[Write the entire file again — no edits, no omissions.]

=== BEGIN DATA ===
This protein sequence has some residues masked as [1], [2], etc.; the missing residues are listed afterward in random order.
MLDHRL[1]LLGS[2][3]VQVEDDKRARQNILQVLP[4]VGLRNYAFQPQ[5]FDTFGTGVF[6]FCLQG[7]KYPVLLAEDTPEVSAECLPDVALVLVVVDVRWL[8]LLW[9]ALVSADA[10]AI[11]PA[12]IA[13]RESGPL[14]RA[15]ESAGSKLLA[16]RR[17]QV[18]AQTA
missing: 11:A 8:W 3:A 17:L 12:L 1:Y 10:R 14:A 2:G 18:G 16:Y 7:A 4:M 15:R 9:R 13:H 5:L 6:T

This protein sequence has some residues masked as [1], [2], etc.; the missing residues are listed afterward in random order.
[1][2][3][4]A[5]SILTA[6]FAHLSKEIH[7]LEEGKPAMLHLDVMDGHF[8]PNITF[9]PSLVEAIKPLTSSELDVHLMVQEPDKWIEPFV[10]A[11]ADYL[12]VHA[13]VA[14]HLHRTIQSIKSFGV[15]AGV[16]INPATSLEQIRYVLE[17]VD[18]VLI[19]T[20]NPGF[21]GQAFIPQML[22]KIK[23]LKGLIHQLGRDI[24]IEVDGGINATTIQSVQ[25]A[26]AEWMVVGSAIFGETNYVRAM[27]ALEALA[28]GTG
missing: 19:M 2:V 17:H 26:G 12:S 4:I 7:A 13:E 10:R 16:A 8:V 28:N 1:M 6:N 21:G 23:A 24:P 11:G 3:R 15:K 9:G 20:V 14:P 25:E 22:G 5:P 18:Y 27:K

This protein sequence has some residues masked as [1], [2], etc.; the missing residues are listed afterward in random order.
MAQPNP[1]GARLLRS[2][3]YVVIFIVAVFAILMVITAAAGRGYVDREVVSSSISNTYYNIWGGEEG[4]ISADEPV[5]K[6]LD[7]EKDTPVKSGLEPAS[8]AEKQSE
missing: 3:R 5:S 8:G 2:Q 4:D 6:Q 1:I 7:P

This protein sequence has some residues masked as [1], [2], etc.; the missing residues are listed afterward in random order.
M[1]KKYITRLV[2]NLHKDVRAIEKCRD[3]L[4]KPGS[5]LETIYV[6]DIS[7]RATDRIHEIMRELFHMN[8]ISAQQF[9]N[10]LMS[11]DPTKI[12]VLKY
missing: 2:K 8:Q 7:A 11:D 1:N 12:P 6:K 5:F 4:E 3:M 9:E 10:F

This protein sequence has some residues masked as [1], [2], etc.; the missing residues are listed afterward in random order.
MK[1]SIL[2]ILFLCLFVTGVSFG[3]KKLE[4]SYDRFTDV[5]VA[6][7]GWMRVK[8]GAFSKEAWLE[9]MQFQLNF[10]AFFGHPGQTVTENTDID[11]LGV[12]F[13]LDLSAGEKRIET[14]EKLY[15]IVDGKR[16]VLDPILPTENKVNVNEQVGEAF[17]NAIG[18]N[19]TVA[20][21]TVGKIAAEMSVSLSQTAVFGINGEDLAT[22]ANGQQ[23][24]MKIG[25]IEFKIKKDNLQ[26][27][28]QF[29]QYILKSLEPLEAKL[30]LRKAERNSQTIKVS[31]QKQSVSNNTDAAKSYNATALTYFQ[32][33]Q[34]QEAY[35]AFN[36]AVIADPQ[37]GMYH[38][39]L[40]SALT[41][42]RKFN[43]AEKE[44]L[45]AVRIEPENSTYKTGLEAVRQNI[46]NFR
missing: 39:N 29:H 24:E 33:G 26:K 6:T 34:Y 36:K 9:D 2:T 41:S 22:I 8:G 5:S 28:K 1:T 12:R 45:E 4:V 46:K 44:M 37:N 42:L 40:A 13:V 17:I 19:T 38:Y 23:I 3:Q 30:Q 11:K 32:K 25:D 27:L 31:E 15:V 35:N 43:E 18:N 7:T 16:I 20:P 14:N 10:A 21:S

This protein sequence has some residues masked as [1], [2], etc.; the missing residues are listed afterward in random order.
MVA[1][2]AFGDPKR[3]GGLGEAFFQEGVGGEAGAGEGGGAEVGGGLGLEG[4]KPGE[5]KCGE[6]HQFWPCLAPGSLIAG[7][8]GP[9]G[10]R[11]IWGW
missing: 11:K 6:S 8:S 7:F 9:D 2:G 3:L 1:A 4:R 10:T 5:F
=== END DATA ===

This protein sequence has some residues masked as [1], [2], etc.; the missing residues are listed afterward in random order.
MLDHRL[1]LLGS[2][3]VQVEDDKRARQNILQVLP[4]VGLRNYAFQPQ[5]FDTFGTGVF[6]FCLQG[7]KYPVLLAEDTPEVSAECLPDVALVLVVVDVRWL[8]LLW[9]ALVSADA[10]AI[11]PA[12]IA[13]RESGPL[14]RA[15]ESAGSKLLA[16]RR[17]QV[18]AQTA
missing: 11:A 8:W 3:A 17:L 12:L 1:Y 10:R 14:A 2:G 18:G 16:Y 7:A 4:M 15:R 9:R 13:H 5:L 6:T

This protein sequence has some residues masked as [1], [2], etc.; the missing residues are listed afterward in random order.
[1][2][3][4]A[5]SILTA[6]FAHLSKEIH[7]LEEGKPAMLHLDVMDGHF[8]PNITF[9]PSLVEAIKPLTSSELDVHLMVQEPDKWIEPFV[10]A[11]ADYL[12]VHA[13]VA[14]HLHRTIQSIKSFGV[15]AGV[16]INPATSLEQIRYVLE[17]VD[18]VLI[19]T[20]NPGF[21]GQAFIPQML[22]KIK[23]LKGLIHQLGRDI[24]IEVDGGINATTIQSVQ[25]A[26]AEWMVVGSAIFGETNYVRAM[27]ALEALA[28]GTG
missing: 19:M 2:V 17:H 26:G 12:S 4:I 7:A 13:E 10:R 16:A 8:V 28:N 1:M 6:N 21:G 23:A 24:P 11:G 3:R 15:K 9:G 20:V 14:P 25:E 22:G 5:P 18:Y 27:K

This protein sequence has some residues masked as [1], [2], etc.; the missing residues are listed afterward in random order.
MAQPNP[1]GARLLRS[2][3]YVVIFIVAVFAILMVITAAAGRGYVDREVVSSSISNTYYNIWGGEEG[4]ISADEPV[5]K[6]LD[7]EKDTPVKSGLEPAS[8]AEKQSE
missing: 3:R 5:S 8:G 2:Q 4:D 6:Q 1:I 7:P

This protein sequence has some residues masked as [1], [2], etc.; the missing residues are listed afterward in random order.
M[1]KKYITRLV[2]NLHKDVRAIEKCRD[3]L[4]KPGS[5]LETIYV[6]DIS[7]RATDRIHEIMRELFHMN[8]ISAQQF[9]N[10]LMS[11]DPTKI[12]VLKY
missing: 2:K 8:Q 7:A 11:D 1:N 12:P 6:K 5:F 4:E 3:M 9:E 10:F

This protein sequence has some residues masked as [1], [2], etc.; the missing residues are listed afterward in random order.
MK[1]SIL[2]ILFLCLFVTGVSFG[3]KKLE[4]SYDRFTDV[5]VA[6][7]GWMRVK[8]GAFSKEAWLE[9]MQFQLNF[10]AFFGHPGQTVTENTDID[11]LGV[12]F[13]LDLSAGEKRIET[14]EKLY[15]IVDGKR[16]VLDPILPTENKVNVNEQVGEAF[17]NAIG[18]N[19]TVA[20][21]TVGKIAAEMSVSLSQTAVFGINGEDLAT[22]ANGQQ[23][24]MKIG[25]IEFKIKKDNLQ[26][27][28]QF[29]QYILKSLEPLEAKL[30]LRKAERNSQTIKVS[31]QKQSVSNNTDAAKSYNATALTYFQ[32][33]Q[34]QEAY[35]AFN[36]AVIADPQ[37]GMYH[38][39]L[40]SALT[41][42]RKFN[43]AEKE[44]L[45]AVRIEPENSTYKTGLEAVRQNI[46]NFR
missing: 39:N 29:H 24:E 33:G 26:K 6:T 34:Y 36:K 9:D 2:T 41:S 22:I 8:G 5:S 28:K 1:T 12:R 45:E 4:V 46:K 44:M 37:N 42:L 40:A 13:V 17:I 19:T 38:Y 23:I 3:Q 30:Q 11:K 32:K 25:D 27:L 31:E 15:V 35:N 43:E 18:N 7:T 16:I 20:P 14:N 10:A 21:S

This protein sequence has some residues masked as [1], [2], etc.; the missing residues are listed afterward in random order.
MVA[1][2]AFGDPKR[3]GGLGEAFFQEGVGGEAGAGEGGGAEVGGGLGLEG[4]KPGE[5]KCGE[6]HQFWPCLAPGSLIAG[7][8]GP[9]G[10]R[11]IWGW
missing: 11:K 6:S 8:S 7:F 9:D 2:G 3:L 1:A 4:R 10:T 5:F